Inside the triumphant Alex Jones banned everywhere story is a worrying nuance about free speech and platform dominance


#1

Originally published at: https://boingboing.net/2018/08/08/size-matters.html


#2

What, precisely, is the argument here? That because platforms have dominance, they should or shouldn’t make decisions, except when the shouldn’t or should?

The people are fickle motherfuckers, as I believe Albert Einstein once said. You really don’t have to, as a big platform, piss people off too much before they migrate to somewhere else, and as Mr. Doctorow has previously pointed out, the value of a network is based off of its number of connections. You blow up your connections by handing out bans too frequently, and suddenly you’ve impoverished yourself.

If anything, their extreme reluctance to ban central nodes betrays not a strength, but a weakness.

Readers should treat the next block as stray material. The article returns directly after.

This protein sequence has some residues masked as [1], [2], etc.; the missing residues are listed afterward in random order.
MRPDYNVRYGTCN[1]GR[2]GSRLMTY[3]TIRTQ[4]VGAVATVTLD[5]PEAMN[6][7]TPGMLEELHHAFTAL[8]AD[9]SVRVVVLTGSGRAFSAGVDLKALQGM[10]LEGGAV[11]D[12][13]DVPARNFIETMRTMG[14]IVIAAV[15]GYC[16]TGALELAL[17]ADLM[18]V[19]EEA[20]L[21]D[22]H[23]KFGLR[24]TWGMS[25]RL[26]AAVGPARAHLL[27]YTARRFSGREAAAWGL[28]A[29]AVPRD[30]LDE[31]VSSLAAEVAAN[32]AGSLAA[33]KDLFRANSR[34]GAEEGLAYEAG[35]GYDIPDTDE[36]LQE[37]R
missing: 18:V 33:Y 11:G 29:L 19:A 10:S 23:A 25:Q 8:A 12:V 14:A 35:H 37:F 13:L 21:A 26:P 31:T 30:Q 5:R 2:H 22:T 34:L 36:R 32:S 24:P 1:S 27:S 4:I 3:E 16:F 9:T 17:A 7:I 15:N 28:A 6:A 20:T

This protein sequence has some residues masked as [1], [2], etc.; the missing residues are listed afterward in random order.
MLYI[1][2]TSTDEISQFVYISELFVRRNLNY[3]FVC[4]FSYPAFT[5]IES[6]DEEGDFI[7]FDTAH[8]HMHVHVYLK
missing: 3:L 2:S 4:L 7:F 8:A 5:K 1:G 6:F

#3

This is a valid concern, but the answer is anti-trust legislation or (less preferable and practical) common-carrier licensing. Social media networks may not take advantage of their semi-monopoly status to price-gouge users in cash but the effects of that status are still deleterious in a number of ways, including this one. The state’s conception of what makes a monopoly hasn’t kept up with the times.

The other option is for FB to change its business model from an ad-based one to a subscription service. Once user engagement for data mining purposes is no longer priority #1 they can get out of the news aggregation and promotion business (and attendant hassles like this) entirely.